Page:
The UK first released banknotes in 1694 for acquiring funds for the war between King William III and France. The UK banknotes are available in Euros and values of £5, £10, £20 and £50. Their key security features include:

  • A sizeable see-through window with the Queen’s portrait
  • Hologram
  • Silver foil patch bearing a hologram
  • Raised print
  • Ultra Violet number
  • Clear and sharp colors and lines

#4 – United States

In 1690, the Massachusetts Bay Colony came up with the colonial notes to raise money for the military expeditions. At present, the U.S. bank notes are found in American dollars in the denominations $1, $2, $5, $10, $20, $50 and $100. The unique characteristics of these notes are:

  • Security thread
  • 3-D security ribbon
  • Bell in the inkwell
  • Portrait watermark
  • Color shifting ink
  • Federal Reserve System seal
  • Raised printing
  • Micro printing
  • Linen and cotton paper (in 1:3 ratio)
  • U.S. Treasury seal
  • National symbols of freedom

#5 – India

Indian notes emerged in 1950 in the Indian currency, Rupee (Rs. or ₹). It was in the face values of Rs. 2, Rs. 5, Rs. 10 and Rs. 100. Today, we can find ₹10, ₹20, ₹50, ₹100, ₹200, ₹500 and ₹2000 notes circulating in the country. Its unique features are

  • Intaglio print
  • Watermark
  • See-through register
  • Microlettering
  • Latent image
  • Optically variable ink (OVI)
  • Fluorescence ink print
  • Identification mark
  • Security thread

Moreover, the nation has strict provisions for counterfeit activities. It is infamous for rampant counterfeit. Recently, it underwent significant changes as ₹2000 notes were introduced to arrest growing instances of black money accumulation.

#6 – China

The Tang Dynasty of China holds the credit for discovering paper currency in the 7th century. The Yuan Renminbi is the currency, and the notes are available in ¥0.1, ¥0.5, ¥s1, ¥s5, ¥s 10, ¥s20 and ¥s50. Its distinct characteristics are:

  • Portrait watermark
  • Micro text
  • Latent image
  • See-through register
  • Raised ink prink
  • White denomination watermark
  • Intaglio print
  • Security thread
  • Security feature for visually impaired
  • Optically variable ink (OVI)


Banknotes are ubiquitous and valuable for a number of reasons:

  • Convenience – The main reason for the switch to notes has been convenience. A note is a physical asset with a face value. Being lightweight and thin, it can be easily handled, carried, exchanged, stored, and counted.
  • Medium of exchange – Every note comes with a printed face value. It can be used to make payment against the purchase of products or services and meet debt obligations for the amount equivalent to this value.
  • Acceptability – Notes are a universally accepted mode of exchange. The American note is recognized and accepted worldwide as legal tender. This is because the U.S. government and Federal Reserve back it.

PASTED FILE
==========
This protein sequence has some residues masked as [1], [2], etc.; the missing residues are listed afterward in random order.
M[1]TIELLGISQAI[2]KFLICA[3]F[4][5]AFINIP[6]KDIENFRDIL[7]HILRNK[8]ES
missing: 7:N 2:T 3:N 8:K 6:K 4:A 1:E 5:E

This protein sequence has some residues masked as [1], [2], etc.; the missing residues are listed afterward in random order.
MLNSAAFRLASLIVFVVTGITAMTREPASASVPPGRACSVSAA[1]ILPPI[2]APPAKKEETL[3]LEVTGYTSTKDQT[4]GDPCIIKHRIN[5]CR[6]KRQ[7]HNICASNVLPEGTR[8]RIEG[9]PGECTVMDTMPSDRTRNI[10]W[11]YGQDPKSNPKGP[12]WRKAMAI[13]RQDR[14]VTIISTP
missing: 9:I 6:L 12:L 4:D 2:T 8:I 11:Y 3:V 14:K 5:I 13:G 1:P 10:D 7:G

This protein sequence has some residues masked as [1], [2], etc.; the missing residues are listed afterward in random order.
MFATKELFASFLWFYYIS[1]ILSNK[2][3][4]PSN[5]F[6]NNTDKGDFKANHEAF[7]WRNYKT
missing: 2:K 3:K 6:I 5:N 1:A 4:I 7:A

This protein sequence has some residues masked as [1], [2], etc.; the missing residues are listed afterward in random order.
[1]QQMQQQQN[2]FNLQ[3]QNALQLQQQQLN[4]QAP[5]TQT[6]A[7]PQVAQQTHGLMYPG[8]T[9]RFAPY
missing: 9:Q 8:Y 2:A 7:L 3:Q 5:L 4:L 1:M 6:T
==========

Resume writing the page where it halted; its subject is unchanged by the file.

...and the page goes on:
• Access – People without credit cards or checking accountsChecking AccountsA checking account is a bank account that allows multiple deposits and withdrawals. Additionally, it provides superior more can use notes for transactions. The bearer of a note automatically becomes its owner.
  • Storage – A note has a standard and fixed denomination that is printed as its face value. The face value of the note is always higher than the cost of the paper and printing incurred on it. Moreover, every note is recognized with this face value. So, in contrast to coins or gold, any number of notes can be stored with ease for future use.
  • Relatively safe – With strong security features, the modern notes are relatively safe legal tenders. Every note comes with numerous security features to discourage its forging or duplicity. In addition, the features are periodically updated to ensure authentication and deter counterfeiting.


  • Lack of durability – Since the material used in notes is paper, it is not durable and can get easily torn, melt in water or burnt in a fire. In any such case, the notes will lose their value.
  • Counterfeiting – The practice of printing and illegal circulation of the fake currency is widely prevalent. Counterfeiting cannot be eliminated despite the continuous efforts of the central government and Federal Banks to secure the notes.
  • Hyperinflation – Printing and issuance of more notes may result in hyperinflation. Printing more notes without a rise in production will increase the prices and result in hyperinflation. This will erode the value of the currency.
  • Other risks – This negotiable instrument carries the risk of theft, increased black money, and corruption in society.

Frequently Asked Questions (FAQs)

What is a banknote?

In simple words, a banknote is paper money. Technically, it is a central bank-issued promissory note with the central government’s guarantee and printed face value. It is used to fulfilling monetary obligations. People can buy or sell objects through the exchange of this paper money.

What is the difference between a banknote and a currency note?

A banknote is a negotiable promissory note backed by the central government and issued by the country’s central bank. In contrast, the currency note is a form of a bill or printed paper released by the nation’s monetary authority.
Both these notes are circulated for monetary exchange in the economy. Hence, these terms are usually used interchangeably.

How many banknotes are there in the world?

The Federal Reserve’s recorded count of the total banknote circulating worldwide by the end of 2020 was around 50.3 billion notes.

What is the most valuable banknote?

The most valuable banknote is the 1890’s American Grand Watermelon Banknote of $1000. It was sold out for $3.29 million at a heritage auctions.